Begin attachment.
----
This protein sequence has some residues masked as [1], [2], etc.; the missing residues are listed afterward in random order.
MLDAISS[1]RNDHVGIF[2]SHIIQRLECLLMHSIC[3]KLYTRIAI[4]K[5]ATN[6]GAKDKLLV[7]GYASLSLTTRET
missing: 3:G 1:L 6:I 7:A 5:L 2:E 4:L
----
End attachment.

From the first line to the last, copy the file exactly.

This protein sequence has some residues masked as [1], [2], etc.; the missing residues are listed afterward in random order.
MLDAISS[1]RNDHVGIF[2]SHIIQRLECLLMHSIC[3]KLYTRIAI[4]K[5]ATN[6]GAKDKLLV[7]GYASLSLTTRET
missing: 3:G 1:L 6:I 7:A 5:L 2:E 4:L